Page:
I think full frame will start taking over and be the “norm” again, when chips become very cheap to produce.

  • This is a tricky issue. I’ll resume some ideas. The ONLY REASON why people don’t just use full frame cameras is because: they are much more expensive (for a very few ones, weight is also important specially so count this too).
    BUT LENSES are far more important then sensor size (if we are comparing APC-S to full frame).
    A picture taken with a D700 and with cheapest and low quality lenses will be WORSE (and noticeable) then a picture taken from a medium format camera with good lenses. And actually buying the best lenses and a medium format camera it’s cheaper then a full format camera with the most cheap lenses.
    It has many advantages (if you are starting) from not going straight to full frame (unless you have $10000 to spend). You can use medium format lenses on full frame (at least with nikon but beware of the cropping factor) so it gives an upgrade path.
    I love check exif info from RE photos. It let’s me learn a lot from it. And something I realised is that many of the suberb photos we see are taken with medium format cameras. You don’t NEED full frame, yes it has many advantages, but the photographer and the lenses does the work.

    A simple test is to take pictures from the same thing using a full frame camera and with a medium format one. Differences WON’T be noticeable (unless you are inspecting them and you specifically look for it) if you are comparing let’s say, a D700 with a D7000.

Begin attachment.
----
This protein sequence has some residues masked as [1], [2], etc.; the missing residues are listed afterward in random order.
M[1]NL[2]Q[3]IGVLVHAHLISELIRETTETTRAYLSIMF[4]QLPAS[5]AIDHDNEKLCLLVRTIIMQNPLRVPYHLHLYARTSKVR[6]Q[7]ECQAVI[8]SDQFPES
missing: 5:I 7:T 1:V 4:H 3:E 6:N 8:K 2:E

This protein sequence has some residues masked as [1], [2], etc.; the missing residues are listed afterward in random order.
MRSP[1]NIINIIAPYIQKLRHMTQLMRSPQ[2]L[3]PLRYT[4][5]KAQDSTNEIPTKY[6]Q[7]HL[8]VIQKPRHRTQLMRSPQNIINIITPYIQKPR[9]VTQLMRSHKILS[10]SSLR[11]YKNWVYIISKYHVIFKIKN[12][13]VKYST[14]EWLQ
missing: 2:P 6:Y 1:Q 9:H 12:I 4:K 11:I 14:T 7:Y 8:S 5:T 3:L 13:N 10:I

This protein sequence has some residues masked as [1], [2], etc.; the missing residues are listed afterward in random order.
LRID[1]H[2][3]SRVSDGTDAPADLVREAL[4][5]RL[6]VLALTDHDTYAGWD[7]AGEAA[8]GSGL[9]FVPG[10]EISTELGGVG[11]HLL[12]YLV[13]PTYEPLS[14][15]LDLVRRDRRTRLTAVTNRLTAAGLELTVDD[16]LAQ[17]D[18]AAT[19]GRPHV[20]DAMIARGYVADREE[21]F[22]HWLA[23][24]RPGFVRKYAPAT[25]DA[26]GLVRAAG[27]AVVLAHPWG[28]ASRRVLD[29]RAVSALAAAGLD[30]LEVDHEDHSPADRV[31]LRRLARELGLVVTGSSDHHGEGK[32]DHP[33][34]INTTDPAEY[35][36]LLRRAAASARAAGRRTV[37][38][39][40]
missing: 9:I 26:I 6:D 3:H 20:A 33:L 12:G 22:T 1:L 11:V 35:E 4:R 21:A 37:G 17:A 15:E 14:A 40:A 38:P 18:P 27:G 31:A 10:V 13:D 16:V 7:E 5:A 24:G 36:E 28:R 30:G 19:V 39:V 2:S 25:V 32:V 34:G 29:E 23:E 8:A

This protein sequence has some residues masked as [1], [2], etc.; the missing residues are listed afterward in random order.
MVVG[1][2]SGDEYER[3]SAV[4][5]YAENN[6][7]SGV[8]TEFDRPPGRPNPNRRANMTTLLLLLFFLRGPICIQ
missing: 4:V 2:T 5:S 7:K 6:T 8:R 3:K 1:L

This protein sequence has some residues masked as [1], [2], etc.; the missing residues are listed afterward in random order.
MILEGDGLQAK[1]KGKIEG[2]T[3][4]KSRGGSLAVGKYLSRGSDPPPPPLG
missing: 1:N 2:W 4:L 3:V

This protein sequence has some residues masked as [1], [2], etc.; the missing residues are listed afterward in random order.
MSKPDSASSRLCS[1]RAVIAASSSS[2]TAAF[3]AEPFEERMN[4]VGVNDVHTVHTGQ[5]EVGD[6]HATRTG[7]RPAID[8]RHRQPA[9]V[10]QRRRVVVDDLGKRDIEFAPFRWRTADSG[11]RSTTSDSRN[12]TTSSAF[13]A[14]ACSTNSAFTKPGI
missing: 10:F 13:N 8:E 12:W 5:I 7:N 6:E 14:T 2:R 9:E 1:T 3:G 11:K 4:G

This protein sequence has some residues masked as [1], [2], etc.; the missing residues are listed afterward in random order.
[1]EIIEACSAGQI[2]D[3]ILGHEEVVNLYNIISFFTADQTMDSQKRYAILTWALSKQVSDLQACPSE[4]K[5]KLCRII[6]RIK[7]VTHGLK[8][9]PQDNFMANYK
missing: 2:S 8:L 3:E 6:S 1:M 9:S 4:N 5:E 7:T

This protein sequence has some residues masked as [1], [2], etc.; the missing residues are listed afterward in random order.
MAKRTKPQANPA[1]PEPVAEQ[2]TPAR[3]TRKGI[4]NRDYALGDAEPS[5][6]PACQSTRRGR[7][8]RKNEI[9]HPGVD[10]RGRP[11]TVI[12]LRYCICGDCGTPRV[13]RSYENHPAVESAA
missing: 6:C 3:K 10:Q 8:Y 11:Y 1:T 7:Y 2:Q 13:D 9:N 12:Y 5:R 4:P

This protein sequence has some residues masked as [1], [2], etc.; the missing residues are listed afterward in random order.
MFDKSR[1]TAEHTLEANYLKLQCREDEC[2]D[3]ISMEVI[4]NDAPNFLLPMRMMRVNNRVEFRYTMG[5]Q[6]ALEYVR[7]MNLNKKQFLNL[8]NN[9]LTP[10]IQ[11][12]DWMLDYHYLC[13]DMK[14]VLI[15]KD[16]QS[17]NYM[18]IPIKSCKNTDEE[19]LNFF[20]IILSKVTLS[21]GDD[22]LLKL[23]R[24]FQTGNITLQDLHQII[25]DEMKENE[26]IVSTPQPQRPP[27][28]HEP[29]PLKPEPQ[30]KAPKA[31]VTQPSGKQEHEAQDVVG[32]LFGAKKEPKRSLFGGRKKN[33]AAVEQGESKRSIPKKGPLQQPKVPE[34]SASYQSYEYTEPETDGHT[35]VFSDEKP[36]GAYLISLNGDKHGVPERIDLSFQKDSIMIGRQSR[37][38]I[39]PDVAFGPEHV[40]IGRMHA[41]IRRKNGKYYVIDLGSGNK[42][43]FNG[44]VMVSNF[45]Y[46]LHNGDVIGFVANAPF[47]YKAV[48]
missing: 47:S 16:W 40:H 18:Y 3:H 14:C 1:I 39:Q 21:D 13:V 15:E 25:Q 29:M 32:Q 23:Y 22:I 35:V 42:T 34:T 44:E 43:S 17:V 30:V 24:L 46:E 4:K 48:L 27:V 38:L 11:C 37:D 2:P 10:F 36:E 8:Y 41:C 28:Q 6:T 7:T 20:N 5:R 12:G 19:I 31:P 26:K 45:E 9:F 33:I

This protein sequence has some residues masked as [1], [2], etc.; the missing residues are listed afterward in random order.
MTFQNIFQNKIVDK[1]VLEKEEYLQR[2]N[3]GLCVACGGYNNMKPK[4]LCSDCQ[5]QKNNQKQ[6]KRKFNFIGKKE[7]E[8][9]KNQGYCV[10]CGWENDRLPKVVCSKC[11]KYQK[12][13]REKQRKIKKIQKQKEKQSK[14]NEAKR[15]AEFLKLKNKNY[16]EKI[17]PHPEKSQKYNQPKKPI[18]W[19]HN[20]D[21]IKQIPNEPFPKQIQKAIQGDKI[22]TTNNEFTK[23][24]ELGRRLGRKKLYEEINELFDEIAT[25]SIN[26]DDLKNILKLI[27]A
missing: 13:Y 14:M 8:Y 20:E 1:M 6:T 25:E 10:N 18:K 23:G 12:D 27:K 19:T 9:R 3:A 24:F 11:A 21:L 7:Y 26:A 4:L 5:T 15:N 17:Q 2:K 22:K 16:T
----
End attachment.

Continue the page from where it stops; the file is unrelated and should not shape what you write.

BUT if you test different lenses in the same camera, everyone will notice the differences.
    Also software can help a lot correcting lenses errors, chromatic aberration, distortions etc. Not ideal but cheap and it works great.

    You can easily compare several sensors and cameras here:
    http://www.dxomark.com/index.php/Cameras/Compare-Camera-Sensors
    http://www.dpreview.com/reviews/studiocompare.asp

  • what would be a real improvement if they can ever get a sensor to have a greater dynamic range! I still don’t understand why this is such an elusive scientific accomplishment

  • I would also like to point out that the megapixels on the sensor are not very important. There’s dirty cheap point and shoot cameras with true 20mp on ebay, they won’t take better pictures then the cheapest dslr even if it has only a 4mp sensor. It’s all about sensor size. Actually tomorrow cameras will have less MP then the previous generation. We reached a point that increasing more and more MP on a sensor will actually decrease image quality. Larger sensor will gather more light which is great (but not limited) for low light conditions, this is where the difference is VERY noticeable compared to smaller sensors. In normal light situations it will not bring any noticeable differences.
    Example: The Canon EOS 5D Mark II from 2008 has a 21.1mp sensor but it won’t take better images then the upcoming Canon EOS-1D Mark IV with a sensor of “only” 16.1mp.